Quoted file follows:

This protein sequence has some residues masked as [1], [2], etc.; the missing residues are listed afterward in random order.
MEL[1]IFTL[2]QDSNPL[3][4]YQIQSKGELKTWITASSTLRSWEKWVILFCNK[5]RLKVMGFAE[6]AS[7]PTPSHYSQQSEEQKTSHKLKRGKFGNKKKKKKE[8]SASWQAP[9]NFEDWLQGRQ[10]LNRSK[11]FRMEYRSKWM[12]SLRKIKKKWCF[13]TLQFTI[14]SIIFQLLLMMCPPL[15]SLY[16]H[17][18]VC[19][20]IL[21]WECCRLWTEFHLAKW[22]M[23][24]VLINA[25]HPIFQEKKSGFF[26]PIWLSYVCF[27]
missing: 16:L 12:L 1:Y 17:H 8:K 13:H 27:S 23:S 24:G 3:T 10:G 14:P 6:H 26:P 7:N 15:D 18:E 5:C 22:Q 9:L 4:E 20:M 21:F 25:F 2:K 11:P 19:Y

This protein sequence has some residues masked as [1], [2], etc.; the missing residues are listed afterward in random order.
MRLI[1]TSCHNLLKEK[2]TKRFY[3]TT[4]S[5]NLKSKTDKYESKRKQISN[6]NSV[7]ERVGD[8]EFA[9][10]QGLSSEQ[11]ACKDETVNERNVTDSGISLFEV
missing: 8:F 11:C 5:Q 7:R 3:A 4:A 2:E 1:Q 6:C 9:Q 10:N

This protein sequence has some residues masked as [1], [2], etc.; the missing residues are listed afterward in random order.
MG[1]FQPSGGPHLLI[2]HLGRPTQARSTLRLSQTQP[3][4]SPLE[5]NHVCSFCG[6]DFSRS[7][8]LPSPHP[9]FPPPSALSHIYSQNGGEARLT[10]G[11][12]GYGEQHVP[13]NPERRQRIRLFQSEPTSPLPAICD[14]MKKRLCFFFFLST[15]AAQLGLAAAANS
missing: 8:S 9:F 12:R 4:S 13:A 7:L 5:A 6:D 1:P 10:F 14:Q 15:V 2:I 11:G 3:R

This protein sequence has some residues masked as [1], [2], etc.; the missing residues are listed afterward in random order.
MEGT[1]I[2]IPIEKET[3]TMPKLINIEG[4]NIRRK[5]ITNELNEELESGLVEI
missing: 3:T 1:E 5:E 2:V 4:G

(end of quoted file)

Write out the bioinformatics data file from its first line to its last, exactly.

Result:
This protein sequence has some residues masked as [1], [2], etc.; the missing residues are listed afterward in random order.
MEL[1]IFTL[2]QDSNPL[3][4]YQIQSKGELKTWITASSTLRSWEKWVILFCNK[5]RLKVMGFAE[6]AS[7]PTPSHYSQQSEEQKTSHKLKRGKFGNKKKKKKE[8]SASWQAP[9]NFEDWLQGRQ[10]LNRSK[11]FRMEYRSKWM[12]SLRKIKKKWCF[13]TLQFTI[14]SIIFQLLLMMCPPL[15]SLY[16]H[17][18]VC[19][20]IL[21]WECCRLWTEFHLAKW[22]M[23][24]VLINA[25]HPIFQEKKSGFF[26]PIWLSYVCF[27]
missing: 16:L 12:L 1:Y 17:H 8:K 13:H 27:S 23:S 24:G 3:T 10:G 14:P 6:H 26:P 7:N 15:D 18:E 5:C 22:Q 9:L 4:E 20:M 21:F 25:F 2:K 11:P 19:Y

This protein sequence has some residues masked as [1], [2], etc.; the missing residues are listed afterward in random order.
MRLI[1]TSCHNLLKEK[2]TKRFY[3]TT[4]S[5]NLKSKTDKYESKRKQISN[6]NSV[7]ERVGD[8]EFA[9][10]QGLSSEQ[11]ACKDETVNERNVTDSGISLFEV
missing: 8:F 11:C 5:Q 7:R 3:A 4:A 2:E 1:Q 6:C 9:Q 10:N

This protein sequence has some residues masked as [1], [2], etc.; the missing residues are listed afterward in random order.
MG[1]FQPSGGPHLLI[2]HLGRPTQARSTLRLSQTQP[3][4]SPLE[5]NHVCSFCG[6]DFSRS[7][8]LPSPHP[9]FPPPSALSHIYSQNGGEARLT[10]G[11][12]GYGEQHVP[13]NPERRQRIRLFQSEPTSPLPAICD[14]MKKRLCFFFFLST[15]AAQLGLAAAANS
missing: 8:S 9:F 12:R 4:S 13:A 7:L 5:A 6:D 1:P 10:F 14:Q 15:V 2:I 11:G 3:R

This protein sequence has some residues masked as [1], [2], etc.; the missing residues are listed afterward in random order.
MEGT[1]I[2]IPIEKET[3]TMPKLINIEG[4]NIRRK[5]ITNELNEELESGLVEI
missing: 3:T 1:E 5:E 2:V 4:G